This week’s blog was written by Lisa P. Weeth, Doctor of Veterinary Medicine and Diplomate of the American College of Veterinary Nutrition.
The key to losing weight is simple, a dog needs to burn more calories each day than he/she consumes. For animals that are slightly overweight (less than 15% over their ideal body weight), restricting the amount of their current complete and balanced diet in addition to regular, moderate exercise will promote gradual weight loss, but for dogs that need to lose more than 15% of their body weight, what you feed is as important as how much you feed.
Before starting any weight loss plan, pet owners should first meet with their veterinarian. The dog should have a basic health screening, including a physical examination, screening blood work, and urinalysis. This will help determine how much weight the dog needs to lose and screen for any medical conditions that may be unnoticed.
Obesity in dogs is often the result of excess calories, but can also occur with certain medical conditions, such as hypothyroidism, which needs to be treated medically before starting a weight loss plan.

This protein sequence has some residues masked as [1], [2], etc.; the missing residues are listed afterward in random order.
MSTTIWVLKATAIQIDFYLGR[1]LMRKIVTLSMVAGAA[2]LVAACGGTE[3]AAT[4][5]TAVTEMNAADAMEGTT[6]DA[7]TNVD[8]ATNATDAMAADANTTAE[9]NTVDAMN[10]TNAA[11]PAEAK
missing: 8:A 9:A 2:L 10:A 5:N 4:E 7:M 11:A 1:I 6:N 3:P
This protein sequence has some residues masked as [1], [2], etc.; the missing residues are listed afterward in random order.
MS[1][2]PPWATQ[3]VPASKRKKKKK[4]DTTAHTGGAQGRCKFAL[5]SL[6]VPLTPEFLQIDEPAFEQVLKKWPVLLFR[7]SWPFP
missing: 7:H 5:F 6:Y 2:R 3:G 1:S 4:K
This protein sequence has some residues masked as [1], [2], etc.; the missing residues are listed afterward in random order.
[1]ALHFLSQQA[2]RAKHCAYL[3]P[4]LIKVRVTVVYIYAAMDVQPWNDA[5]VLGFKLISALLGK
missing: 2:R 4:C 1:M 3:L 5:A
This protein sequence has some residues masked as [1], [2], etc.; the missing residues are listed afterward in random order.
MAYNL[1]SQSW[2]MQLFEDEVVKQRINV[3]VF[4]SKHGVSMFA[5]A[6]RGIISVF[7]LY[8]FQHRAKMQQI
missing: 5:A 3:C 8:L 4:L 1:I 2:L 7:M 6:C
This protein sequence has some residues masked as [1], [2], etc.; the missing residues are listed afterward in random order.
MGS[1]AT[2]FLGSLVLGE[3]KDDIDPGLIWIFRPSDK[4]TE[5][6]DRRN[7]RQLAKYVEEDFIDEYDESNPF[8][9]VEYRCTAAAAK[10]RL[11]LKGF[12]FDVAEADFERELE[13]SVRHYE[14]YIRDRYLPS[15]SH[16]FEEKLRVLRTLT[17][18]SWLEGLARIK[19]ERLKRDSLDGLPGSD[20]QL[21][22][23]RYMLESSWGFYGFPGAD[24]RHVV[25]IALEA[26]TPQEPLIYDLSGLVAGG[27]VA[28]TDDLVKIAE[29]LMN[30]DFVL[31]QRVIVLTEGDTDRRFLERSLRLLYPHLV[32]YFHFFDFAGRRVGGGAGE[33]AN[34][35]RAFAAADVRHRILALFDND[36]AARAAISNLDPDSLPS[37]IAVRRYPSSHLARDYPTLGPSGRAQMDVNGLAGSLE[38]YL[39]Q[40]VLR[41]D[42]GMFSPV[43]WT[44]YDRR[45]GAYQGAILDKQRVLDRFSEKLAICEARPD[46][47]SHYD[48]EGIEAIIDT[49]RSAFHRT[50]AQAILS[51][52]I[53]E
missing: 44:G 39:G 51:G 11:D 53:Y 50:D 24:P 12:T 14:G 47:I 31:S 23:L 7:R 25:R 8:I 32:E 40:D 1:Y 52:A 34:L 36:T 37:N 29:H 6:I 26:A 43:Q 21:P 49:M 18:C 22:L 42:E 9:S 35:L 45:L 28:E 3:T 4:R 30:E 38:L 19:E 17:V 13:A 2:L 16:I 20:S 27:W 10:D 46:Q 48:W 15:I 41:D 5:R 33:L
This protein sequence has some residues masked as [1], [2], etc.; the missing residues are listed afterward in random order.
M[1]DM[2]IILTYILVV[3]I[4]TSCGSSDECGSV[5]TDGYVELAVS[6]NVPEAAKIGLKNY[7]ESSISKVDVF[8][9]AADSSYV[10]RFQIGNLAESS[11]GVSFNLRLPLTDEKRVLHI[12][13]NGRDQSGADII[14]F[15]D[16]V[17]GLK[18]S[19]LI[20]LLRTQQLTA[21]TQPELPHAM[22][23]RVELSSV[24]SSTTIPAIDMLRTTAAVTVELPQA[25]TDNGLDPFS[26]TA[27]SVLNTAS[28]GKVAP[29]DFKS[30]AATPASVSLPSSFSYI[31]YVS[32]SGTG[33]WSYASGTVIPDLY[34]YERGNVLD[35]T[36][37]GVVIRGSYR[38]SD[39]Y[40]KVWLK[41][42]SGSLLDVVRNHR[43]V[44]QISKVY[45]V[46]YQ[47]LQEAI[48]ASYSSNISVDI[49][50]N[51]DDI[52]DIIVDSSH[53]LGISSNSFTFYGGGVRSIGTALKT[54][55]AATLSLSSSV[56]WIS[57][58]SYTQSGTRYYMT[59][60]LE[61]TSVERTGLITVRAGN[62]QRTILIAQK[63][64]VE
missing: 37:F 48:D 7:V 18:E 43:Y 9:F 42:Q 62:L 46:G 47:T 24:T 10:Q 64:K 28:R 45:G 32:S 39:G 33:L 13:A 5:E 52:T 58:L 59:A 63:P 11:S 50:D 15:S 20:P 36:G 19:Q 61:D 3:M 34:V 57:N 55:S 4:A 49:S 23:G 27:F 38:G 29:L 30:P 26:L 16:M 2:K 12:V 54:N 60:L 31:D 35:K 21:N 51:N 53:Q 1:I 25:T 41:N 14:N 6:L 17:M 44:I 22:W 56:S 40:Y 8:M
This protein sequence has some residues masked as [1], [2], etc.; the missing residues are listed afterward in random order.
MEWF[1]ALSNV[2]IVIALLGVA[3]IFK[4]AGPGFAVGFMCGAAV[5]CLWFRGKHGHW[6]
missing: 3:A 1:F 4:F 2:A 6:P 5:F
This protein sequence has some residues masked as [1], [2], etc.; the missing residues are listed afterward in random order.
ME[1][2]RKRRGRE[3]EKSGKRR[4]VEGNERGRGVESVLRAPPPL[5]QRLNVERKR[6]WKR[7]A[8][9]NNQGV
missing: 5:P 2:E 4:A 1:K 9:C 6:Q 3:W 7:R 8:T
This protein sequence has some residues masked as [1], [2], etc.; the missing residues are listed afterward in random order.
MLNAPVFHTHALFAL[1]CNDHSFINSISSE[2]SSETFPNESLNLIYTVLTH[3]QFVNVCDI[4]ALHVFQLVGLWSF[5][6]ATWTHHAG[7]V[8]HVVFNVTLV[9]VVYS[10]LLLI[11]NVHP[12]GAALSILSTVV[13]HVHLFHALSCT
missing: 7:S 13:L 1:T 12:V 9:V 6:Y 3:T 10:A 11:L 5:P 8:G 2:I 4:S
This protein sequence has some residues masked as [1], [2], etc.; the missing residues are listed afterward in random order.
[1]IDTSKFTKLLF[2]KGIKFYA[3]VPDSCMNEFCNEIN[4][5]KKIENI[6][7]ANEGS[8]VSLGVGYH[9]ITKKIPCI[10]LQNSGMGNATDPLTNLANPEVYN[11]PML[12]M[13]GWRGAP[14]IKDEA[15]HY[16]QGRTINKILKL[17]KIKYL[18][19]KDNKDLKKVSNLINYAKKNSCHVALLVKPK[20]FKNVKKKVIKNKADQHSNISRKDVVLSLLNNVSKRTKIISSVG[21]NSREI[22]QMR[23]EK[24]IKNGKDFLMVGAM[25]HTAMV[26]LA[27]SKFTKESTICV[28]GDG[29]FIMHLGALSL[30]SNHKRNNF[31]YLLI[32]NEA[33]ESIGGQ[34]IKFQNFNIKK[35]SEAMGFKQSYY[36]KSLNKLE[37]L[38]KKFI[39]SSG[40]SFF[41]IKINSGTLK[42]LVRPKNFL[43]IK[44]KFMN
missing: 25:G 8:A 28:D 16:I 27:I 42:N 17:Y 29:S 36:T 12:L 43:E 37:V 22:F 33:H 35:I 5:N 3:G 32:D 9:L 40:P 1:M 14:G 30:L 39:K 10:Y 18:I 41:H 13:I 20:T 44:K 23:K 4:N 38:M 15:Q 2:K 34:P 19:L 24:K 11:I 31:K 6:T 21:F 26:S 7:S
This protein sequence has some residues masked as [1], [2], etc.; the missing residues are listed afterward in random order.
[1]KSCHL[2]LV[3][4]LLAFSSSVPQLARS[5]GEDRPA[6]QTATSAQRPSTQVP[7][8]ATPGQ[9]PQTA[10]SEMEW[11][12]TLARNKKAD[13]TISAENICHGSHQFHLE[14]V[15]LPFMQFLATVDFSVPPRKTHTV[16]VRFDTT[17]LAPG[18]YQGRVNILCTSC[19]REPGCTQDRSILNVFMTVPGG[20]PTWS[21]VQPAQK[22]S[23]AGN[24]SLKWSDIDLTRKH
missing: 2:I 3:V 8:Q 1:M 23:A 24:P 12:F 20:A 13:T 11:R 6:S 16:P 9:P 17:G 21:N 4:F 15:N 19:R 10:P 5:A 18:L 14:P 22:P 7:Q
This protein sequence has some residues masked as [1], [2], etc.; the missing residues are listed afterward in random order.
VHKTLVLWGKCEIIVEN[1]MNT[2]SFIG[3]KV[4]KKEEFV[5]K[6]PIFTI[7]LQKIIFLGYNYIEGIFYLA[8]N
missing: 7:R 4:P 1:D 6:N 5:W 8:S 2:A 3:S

Additionally, obese dogs suffer from a similar ‘metabolic syndrome’ as people do, and it is important to ensure the dog is free from concurrent diseases, such as high cholesterol, high triglycerides, or kidney disease, before changing to a higher protein, higher fat diet.
Veterinary Nutritionists agree the optimal rate of weight loss for both dogs and cats is 1-2% of their body weight per week. This helps protect lean body (muscle) mass while preferentially burning fat mass.
Look for Optimal Diets for Weight Loss in Dogs, Part 2 of 2 on the Freshpet blog next week.